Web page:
State of the art techniques have been utilised by academics at Teesside University to showcase to residents of Thirteen communities the benefits of the latest renewable technologies.
Researchers at the University have worked alongside staff at the social housing provider to develop a 3D virtual reality model of an energy efficient home.
The model allows the residents to ‘walk through’ the house and experience its features and make an informed decision about how the green technologies, such as increased insulation and air source heat pumps, could be employed within their own home.
The project is part of a collaborative initiative between Teesside University and Thirteen Group – Towards a Greener Tees Valley – which has brought more than £700,000 of funding into the region to help develop green projects, and to better understand some of the challenges that the green agenda poses, especially for social housing. The project is funded by the UK Government through the UK Community Renewal Fund.
Residents of Thirteen communities from across the Tees Valley visited the University to hear about how their properties could be improved through sustainable technologies, ask any questions they might have and also trial the virtual reality demonstrator.
Denise Ross, from Thornaby, said: “I’m all for being green, but it’s got to be the appropriate elements that suit us.
“This has helped to answer a lot of the questions I have and also makes me want to learn a lot more about what alternatives there are.”
Kelvin McCann, from Middlesbrough, added: “It’s been very enlightening, I didn’t know much about this system before I came here and I’ve learned a lot.
“It’s given me a good insight about what it could look like. I’m hoping that we can now see one in place and get feedback from other residents who have used one.”
This research forms part of Teesside University’s School of Social Sciences, Humanities & Law’s socio-economic impact campus initiative which is helping to develop the skills and capabilities to ensure that the Government’s Levelling Up agenda is a success in the Tees Valley.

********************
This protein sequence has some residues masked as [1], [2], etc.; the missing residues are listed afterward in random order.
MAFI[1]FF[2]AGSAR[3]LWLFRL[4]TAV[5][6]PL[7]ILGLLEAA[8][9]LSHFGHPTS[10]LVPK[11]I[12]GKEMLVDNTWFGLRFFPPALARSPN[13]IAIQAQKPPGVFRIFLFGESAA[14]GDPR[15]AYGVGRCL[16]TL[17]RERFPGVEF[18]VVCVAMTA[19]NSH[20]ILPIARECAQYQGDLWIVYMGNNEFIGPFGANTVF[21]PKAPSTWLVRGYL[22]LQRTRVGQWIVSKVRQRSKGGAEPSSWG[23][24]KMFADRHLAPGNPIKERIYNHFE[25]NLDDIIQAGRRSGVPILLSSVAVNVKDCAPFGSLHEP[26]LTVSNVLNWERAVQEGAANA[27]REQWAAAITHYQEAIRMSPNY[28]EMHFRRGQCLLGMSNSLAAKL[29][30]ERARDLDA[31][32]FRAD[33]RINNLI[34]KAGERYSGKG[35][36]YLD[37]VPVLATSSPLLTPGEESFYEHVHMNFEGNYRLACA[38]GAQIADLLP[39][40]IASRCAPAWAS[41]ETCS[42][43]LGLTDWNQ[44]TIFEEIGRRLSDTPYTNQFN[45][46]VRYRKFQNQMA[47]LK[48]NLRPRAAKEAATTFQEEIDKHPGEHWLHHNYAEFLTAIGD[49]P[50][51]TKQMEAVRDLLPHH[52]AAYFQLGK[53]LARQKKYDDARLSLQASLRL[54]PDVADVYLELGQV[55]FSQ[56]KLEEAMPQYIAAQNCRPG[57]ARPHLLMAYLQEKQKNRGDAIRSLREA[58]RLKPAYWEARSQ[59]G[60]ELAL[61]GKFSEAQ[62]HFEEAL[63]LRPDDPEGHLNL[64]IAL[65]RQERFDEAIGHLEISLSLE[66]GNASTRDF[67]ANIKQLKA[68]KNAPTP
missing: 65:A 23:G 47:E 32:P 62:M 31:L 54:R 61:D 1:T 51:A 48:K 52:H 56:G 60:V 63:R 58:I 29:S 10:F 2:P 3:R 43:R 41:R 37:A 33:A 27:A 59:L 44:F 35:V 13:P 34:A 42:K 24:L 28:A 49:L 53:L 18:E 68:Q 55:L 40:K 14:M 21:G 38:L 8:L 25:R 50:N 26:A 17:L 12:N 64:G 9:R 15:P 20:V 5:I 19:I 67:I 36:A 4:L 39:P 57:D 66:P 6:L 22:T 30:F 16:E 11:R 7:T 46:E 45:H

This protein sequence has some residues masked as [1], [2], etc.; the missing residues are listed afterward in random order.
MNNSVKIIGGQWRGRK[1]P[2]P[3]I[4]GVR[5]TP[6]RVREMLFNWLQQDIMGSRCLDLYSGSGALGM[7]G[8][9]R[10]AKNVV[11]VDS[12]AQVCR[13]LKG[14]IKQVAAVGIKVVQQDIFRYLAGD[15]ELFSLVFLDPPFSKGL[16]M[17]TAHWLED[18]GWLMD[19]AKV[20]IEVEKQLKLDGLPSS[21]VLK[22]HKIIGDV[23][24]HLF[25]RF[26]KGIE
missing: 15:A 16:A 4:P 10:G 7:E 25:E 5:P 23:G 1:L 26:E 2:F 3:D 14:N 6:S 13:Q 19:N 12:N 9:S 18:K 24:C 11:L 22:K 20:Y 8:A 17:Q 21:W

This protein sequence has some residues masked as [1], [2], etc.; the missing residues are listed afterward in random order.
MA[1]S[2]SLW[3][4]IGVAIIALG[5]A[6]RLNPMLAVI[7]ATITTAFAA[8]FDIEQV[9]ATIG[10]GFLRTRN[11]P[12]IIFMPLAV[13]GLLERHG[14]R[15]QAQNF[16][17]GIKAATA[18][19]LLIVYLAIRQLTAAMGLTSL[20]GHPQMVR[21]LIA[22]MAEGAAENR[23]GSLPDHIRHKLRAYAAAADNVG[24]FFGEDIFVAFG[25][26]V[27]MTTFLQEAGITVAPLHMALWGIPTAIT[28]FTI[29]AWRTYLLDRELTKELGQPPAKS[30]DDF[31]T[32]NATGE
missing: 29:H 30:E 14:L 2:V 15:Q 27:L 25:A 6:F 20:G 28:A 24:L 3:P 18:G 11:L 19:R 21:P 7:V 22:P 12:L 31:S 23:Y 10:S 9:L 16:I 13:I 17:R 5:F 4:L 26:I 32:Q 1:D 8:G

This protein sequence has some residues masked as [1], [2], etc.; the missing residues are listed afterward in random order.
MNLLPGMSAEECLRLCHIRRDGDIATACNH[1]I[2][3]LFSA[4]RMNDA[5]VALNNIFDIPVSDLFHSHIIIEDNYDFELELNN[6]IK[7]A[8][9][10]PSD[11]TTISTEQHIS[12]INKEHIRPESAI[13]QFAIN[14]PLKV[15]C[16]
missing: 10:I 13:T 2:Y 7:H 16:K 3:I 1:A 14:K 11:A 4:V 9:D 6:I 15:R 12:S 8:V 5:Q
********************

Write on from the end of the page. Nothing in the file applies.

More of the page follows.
By working together, we can combine Thirteen's practical knowledge with the university's research and academic expertise, and we look forward to bringing about some real environmental improvements.
Professor Natasha Vall, Associate Dean (Research and Innovation) in Teesside University’s School of Social Sciences Humanities & Law, said: “We were delighted to welcome the Thirteen residents to Teesside University.
“The visit was an extremely useful exercise for all concerned. “It was an excellent opportunity for the residents to learn about the potential of energy efficient technologies within the home, while staff from the University and Thirteen could hear about their experiences and understand any concerns or issues that they might have.”
Jayne Lawson, Thirteen’s head of innovation and marketing, said: "It was a fantastic opportunity for residents to experience some of the latest renewable technologies first-hand and bring the benefits of an energy-efficient home to life.
“They asked lots of questions and got some great insight into the technologies, their impact on carbon emissions, and the customers themselves. This will help us ensure our approach is right before agreeing on future work programmes for all our homes.
"It's not just the changes to the fabric of buildings which are important. Many of the technologies used in homes in the future will need people to understand them and change their behaviour, so this project is fundamental to helping our customers.
"By working together, we can combine Thirteen's practical knowledge with the university's research and academic expertise, and we look forward to bringing about some real environmental improvements.”
University showcases 'green' homes in tie-in with housing group
Thirteen Group residents were given a "virtual" tour of energy-efficient homes thanks to a Teesside University project.